Share the steps that you took to complete a project and include as many specifics about the results as possible. If you took any classes or seminars, be sure to include those as well. And, as always, if the job description you’re applying for lists some attributes that they want you to have, be sure to incorporate those keywords. Here are some examples of how to do this:

    • Developed project management system that increased number of projects completed by my team by 10%

    • Identified and fixed design flaws in four building projects before construction began, saving $25,000

    • Implemented budgeting strategy that cut costs by 5% while maintaining quality standards

    • Analyzed past marketing campaigns to create best practices for department to follow

    • Negotiated contracts with vendors in order to stay within the project budget while maintaining quality standards

    • Resolved 10+ customer questions and complaints each day

  2. In your cover letter. While it’s important to include as much as you can on your resume, your cover letter is where your critical thinking skills can really start to shine.

    Think of one or two situations where you put these skills to good use and then work them into your letter, still remembering to point out your qualifications that match the job description.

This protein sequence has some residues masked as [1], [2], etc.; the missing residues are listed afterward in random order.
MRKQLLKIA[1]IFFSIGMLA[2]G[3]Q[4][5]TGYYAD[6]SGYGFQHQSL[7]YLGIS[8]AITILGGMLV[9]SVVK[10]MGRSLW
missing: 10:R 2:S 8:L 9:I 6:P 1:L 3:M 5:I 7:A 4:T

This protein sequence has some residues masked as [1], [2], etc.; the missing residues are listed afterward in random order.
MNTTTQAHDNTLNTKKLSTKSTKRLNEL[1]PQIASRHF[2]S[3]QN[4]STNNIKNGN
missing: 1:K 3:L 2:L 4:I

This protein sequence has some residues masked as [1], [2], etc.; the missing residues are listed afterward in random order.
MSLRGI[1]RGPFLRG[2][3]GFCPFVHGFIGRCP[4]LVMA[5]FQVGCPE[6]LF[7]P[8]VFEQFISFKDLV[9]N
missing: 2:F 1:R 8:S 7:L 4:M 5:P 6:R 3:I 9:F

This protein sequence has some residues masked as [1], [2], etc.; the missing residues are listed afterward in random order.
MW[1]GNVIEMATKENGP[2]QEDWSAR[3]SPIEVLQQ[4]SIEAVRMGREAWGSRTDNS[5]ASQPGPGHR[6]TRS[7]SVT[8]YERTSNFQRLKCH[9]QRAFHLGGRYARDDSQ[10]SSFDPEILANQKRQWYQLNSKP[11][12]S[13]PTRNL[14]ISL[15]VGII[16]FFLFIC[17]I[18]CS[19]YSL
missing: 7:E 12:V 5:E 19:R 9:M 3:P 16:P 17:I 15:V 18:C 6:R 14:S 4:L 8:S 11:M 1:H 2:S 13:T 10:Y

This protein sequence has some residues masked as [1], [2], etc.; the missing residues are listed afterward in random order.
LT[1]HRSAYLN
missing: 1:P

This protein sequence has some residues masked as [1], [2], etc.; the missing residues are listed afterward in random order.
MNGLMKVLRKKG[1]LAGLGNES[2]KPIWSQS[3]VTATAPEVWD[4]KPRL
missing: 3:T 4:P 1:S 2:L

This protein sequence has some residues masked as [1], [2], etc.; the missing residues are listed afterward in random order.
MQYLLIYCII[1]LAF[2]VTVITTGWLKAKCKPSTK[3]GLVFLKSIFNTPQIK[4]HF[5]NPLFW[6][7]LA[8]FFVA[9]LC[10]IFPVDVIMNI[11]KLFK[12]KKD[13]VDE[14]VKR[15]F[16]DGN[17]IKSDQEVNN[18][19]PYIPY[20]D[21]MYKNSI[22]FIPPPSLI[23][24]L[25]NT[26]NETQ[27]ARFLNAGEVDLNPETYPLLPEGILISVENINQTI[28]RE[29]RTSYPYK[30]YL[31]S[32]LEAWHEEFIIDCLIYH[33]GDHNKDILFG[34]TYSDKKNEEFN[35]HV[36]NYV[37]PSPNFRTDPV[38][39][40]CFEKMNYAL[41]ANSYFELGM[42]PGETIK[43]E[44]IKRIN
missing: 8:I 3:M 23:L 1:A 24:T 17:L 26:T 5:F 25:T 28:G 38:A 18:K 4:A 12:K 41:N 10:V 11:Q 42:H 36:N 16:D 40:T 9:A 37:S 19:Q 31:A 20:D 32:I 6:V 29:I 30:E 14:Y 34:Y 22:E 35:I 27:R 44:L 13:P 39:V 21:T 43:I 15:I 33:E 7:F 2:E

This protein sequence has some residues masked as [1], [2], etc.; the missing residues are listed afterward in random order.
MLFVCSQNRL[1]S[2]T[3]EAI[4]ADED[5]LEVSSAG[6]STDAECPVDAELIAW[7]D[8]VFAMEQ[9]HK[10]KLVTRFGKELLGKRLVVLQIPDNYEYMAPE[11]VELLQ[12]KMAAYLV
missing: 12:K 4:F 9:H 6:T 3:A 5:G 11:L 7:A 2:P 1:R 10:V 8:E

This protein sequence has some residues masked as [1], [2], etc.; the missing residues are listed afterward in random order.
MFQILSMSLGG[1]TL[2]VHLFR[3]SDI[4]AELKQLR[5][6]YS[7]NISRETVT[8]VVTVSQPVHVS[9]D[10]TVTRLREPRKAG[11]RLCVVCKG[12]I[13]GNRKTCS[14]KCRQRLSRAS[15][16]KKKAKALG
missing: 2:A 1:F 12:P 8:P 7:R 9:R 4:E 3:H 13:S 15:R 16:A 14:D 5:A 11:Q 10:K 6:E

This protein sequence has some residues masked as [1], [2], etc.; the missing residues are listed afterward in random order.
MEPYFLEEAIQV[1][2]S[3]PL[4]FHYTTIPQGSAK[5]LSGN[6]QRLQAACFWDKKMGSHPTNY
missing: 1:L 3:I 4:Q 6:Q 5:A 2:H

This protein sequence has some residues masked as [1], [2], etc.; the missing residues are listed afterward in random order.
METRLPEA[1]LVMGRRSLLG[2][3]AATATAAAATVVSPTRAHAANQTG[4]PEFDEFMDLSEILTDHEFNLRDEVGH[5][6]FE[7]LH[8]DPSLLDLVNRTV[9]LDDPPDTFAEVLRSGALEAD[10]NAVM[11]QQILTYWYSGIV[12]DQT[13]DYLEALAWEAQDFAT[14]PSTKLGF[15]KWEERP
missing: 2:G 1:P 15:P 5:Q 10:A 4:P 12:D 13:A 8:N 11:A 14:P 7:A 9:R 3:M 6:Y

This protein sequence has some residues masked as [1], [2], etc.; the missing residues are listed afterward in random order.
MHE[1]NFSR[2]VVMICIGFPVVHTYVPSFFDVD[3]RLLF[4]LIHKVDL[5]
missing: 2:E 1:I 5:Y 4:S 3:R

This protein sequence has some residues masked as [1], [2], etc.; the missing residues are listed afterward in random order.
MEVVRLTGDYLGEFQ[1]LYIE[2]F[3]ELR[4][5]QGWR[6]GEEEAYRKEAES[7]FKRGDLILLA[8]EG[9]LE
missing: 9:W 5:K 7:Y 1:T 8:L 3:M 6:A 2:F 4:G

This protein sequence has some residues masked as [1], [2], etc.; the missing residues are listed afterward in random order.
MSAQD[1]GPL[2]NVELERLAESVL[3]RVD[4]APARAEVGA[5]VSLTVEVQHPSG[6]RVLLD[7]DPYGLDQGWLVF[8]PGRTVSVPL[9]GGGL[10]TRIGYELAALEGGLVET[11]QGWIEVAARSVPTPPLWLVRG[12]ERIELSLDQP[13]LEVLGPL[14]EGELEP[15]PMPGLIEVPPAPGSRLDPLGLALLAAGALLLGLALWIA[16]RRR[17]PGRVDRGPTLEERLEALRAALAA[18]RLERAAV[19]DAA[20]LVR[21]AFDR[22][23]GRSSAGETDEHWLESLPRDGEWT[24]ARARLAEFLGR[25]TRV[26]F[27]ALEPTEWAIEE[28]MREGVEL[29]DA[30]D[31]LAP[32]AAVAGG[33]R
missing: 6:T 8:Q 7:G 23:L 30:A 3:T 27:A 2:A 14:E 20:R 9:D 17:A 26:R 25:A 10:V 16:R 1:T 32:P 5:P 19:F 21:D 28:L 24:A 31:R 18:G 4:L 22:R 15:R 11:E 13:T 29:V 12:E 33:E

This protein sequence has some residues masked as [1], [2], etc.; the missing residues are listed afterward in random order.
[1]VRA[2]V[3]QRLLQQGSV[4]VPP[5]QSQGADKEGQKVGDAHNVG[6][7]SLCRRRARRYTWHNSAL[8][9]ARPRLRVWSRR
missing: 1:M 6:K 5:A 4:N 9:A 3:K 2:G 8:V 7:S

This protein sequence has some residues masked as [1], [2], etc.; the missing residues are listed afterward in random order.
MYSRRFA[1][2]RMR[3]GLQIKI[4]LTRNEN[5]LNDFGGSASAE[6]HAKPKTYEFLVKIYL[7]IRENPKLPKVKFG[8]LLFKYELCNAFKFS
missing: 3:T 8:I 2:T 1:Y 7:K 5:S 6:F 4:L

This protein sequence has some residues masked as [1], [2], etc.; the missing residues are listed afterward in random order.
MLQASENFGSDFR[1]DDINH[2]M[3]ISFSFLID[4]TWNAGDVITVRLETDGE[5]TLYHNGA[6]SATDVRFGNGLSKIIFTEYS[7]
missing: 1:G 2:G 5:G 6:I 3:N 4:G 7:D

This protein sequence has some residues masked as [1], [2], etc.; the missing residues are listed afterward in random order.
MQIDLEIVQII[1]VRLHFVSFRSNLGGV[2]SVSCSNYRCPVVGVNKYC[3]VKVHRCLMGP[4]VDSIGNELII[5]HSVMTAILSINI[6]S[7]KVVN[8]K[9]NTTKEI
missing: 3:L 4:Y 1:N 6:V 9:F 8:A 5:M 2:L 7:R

You can do this by saying something like:

    By surveying parents about their communication preferences and the concerns they had about their children, I was able to implement new systems that allowed me to communicate with them more effectively. Because I was able to work more closely with parents, the class’s average grades and test scores went up by about 6%. I also received praise from seventh-grade English instructors for thoroughly preparing my students for their courses and was asked by the school board to share my methods with the rest of the teachers.

  3. During an interview. When it comes time for your interview, make sure you’re prepared with several anecdotes that highlight your critical thinking skills.

    These can be longer versions of the examples you put in your cover letter, but you should also have one or two additional ones at the ready, whether they’re as simple as customer service problems you solved or as complex as new systems you created.

    Potential employers want to see how you have put these skills into action in the past and how you will do the same for them in the future.

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Author

Abby McCain

Abby is a writer who is passionate about the power of story. Whether it’s communicating complicated topics in a clear way or helping readers connect with another person or place from the comfort of their couch. Abby attended Oral Roberts University in Tulsa, Oklahoma, where she earned a degree in writing with concentrations in journalism and business.